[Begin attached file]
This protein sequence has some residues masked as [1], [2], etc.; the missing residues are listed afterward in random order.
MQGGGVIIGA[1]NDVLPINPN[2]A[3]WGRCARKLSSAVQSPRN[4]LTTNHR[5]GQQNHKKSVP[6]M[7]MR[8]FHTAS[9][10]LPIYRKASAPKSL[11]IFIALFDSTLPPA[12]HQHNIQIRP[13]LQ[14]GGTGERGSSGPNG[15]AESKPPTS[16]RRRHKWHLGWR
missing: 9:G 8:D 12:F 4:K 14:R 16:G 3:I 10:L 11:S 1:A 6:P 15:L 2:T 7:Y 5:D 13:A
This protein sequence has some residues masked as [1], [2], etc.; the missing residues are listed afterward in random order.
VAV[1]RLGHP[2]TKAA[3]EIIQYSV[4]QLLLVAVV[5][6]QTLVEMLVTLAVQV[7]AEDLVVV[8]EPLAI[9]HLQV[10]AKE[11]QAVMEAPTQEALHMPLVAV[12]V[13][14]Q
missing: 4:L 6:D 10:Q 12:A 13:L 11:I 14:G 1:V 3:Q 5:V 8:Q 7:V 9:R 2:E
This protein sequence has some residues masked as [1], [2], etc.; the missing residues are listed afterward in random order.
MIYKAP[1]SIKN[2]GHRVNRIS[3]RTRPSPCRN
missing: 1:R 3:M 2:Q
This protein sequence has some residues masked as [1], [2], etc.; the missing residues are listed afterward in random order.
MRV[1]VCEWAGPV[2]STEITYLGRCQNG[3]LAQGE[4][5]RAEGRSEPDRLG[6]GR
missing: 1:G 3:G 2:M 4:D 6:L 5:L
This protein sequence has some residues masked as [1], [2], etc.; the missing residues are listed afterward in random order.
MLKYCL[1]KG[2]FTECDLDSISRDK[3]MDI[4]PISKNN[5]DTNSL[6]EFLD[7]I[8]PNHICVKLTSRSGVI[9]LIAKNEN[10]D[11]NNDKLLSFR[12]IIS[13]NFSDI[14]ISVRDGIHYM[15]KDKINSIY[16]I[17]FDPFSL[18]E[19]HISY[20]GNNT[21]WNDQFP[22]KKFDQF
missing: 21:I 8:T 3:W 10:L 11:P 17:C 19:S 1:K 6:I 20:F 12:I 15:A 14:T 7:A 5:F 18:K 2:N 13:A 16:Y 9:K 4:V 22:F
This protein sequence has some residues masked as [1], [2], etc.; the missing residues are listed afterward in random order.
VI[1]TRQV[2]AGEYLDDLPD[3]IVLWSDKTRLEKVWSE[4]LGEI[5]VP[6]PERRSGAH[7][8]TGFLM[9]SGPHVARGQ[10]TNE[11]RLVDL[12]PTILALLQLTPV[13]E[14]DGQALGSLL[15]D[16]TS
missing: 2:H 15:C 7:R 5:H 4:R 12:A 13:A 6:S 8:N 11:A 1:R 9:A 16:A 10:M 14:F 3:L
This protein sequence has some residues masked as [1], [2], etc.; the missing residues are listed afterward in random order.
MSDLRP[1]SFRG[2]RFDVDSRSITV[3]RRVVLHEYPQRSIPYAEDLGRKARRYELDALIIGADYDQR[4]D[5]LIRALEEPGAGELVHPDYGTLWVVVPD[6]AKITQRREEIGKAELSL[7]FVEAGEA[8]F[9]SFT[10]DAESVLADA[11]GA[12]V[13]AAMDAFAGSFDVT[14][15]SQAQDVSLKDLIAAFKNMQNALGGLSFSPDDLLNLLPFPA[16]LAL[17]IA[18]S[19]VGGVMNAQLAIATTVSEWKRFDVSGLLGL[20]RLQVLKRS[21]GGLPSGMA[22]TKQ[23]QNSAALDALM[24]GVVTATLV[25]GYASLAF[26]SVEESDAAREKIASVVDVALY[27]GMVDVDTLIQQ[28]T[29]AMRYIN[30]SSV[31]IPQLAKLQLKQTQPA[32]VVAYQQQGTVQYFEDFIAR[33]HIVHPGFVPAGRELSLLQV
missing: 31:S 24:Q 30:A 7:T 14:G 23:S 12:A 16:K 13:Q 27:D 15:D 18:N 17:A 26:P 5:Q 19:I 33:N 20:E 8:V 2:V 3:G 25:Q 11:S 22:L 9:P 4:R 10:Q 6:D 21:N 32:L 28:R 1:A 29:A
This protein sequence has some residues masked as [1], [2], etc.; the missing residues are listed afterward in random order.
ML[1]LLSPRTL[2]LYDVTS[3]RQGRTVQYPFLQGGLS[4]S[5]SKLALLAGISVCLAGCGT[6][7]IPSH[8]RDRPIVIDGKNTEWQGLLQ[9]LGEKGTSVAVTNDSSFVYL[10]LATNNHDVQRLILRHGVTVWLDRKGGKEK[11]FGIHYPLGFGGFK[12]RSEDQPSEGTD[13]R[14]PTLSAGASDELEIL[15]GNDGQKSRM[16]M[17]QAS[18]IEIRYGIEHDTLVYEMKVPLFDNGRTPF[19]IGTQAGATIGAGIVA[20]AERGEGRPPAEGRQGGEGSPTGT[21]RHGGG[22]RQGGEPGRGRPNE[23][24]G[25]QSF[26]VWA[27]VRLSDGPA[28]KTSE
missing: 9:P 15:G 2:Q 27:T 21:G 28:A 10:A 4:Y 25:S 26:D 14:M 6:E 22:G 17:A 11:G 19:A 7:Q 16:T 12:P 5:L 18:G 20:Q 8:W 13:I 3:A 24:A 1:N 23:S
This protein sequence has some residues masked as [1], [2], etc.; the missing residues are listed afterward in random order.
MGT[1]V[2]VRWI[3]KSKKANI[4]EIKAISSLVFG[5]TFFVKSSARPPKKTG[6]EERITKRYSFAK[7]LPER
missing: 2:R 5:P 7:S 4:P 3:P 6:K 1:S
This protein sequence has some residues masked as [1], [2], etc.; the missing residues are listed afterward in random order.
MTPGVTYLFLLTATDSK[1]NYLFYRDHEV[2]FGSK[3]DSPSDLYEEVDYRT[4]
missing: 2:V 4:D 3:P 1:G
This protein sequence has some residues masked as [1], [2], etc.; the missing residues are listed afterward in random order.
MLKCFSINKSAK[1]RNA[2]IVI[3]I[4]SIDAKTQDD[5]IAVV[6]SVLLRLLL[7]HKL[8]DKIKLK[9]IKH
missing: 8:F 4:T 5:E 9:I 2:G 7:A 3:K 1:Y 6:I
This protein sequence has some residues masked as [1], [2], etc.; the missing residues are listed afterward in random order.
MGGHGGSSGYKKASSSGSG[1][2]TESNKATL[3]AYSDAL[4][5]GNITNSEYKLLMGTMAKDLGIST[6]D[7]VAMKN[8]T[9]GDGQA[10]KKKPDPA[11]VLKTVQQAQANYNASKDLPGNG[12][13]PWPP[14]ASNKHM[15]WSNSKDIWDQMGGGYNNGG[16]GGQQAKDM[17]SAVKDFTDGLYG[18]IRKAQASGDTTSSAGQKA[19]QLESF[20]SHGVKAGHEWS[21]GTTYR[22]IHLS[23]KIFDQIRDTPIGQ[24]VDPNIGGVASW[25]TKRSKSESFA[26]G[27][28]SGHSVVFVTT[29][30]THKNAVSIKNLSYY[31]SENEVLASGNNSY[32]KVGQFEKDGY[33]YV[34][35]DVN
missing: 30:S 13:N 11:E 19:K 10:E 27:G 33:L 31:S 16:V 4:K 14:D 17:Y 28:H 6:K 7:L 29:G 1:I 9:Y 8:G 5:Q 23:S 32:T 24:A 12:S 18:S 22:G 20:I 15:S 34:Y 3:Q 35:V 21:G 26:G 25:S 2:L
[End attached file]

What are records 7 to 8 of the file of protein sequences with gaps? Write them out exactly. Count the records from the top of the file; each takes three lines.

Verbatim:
This protein sequence has some residues masked as [1], [2], etc.; the missing residues are listed afterward in random order.
MSDLRP[1]SFRG[2]RFDVDSRSITV[3]RRVVLHEYPQRSIPYAEDLGRKARRYELDALIIGADYDQR[4]D[5]LIRALEEPGAGELVHPDYGTLWVVVPD[6]AKITQRREEIGKAELSL[7]FVEAGEA[8]F[9]SFT[10]DAESVLADA[11]GA[12]V[13]AAMDAFAGSFDVT[14][15]SQAQDVSLKDLIAAFKNMQNALGGLSFSPDDLLNLLPFPA[16]LAL[17]IA[18]S[19]VGGVMNAQLAIATTVSEWKRFDVSGLLGL[20]RLQVLKRS[21]GGLPSGMA[22]TKQ[23]QNSAALDALM[24]GVVTATLV[25]GYASLAF[26]SVEESDAAREKIASVVDVALY[27]GMVDVDTLIQQ[28]T[29]AMRYIN[30]SSV[31]IPQLAKLQLKQTQPA[32]VVAYQQQGTVQYFEDFIAR[33]HIVHPGFVPAGRELSLLQV
missing: 31:S 24:Q 30:A 7:T 14:G 23:S 12:A 16:K 13:Q 27:D 15:D 18:N 17:A 26:P 5:Q 19:I 33:N 20:E 8:V 2:V 3:G 25:Q 11:S 22:L 9:P 4:R 10:Q 6:D 21:N 32:L 28:R 1:A 29:A
This protein sequence has some residues masked as [1], [2], etc.; the missing residues are listed afterward in random order.
ML[1]LLSPRTL[2]LYDVTS[3]RQGRTVQYPFLQGGLS[4]S[5]SKLALLAGISVCLAGCGT[6][7]IPSH[8]RDRPIVIDGKNTEWQGLLQ[9]LGEKGTSVAVTNDSSFVYL[10]LATNNHDVQRLILRHGVTVWLDRKGGKEK[11]FGIHYPLGFGGFK[12]RSEDQPSEGTD[13]R[14]PTLSAGASDELEIL[15]GNDGQKSRM[16]M[17]QAS[18]IEIRYGIEHDTLVYEMKVPLFDNGRTPF[19]IGTQAGATIGAGIVA[20]AERGEGRPPAEGRQGGEGSPTGT[21]RHGGG[22]RQGGEPGRGRPNE[23][24]G[25]QSF[26]VWA[27]VRLSDGPA[28]KTSE
missing: 9:P 15:G 2:Q 27:T 21:G 28:A 10:A 4:Y 25:S 26:D 14:M 6:E 22:G 17:A 11:G 19:A 7:Q 16:T 12:P 5:L 18:G 20:Q 8:W 13:I 3:A 24:A 1:N 23:S